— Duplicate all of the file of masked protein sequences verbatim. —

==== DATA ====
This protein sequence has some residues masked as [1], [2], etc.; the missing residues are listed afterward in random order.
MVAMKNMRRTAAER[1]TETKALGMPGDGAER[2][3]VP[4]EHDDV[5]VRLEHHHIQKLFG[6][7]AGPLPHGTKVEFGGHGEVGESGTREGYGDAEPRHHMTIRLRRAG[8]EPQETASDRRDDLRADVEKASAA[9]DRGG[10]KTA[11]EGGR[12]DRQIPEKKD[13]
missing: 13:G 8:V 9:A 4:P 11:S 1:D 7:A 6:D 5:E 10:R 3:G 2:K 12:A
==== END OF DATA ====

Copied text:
This protein sequence has some residues masked as [1], [2], etc.; the missing residues are listed afterward in random order.
MVAMKNMRRTAAER[1]TETKALGMPGDGAER[2][3]VP[4]EHDDV[5]VRLEHHHIQKLFG[6][7]AGPLPHGTKVEFGGHGEVGESGTREGYGDAEPRHHMTIRLRRAG[8]EPQETASDRRDDLRADVEKASAA[9]DRGG[10]KTA[11]EGGR[12]DRQIPEKKD[13]
missing: 13:G 8:V 9:A 4:P 11:S 1:D 7:A 6:D 5:E 10:R 3:G 2:K 12:A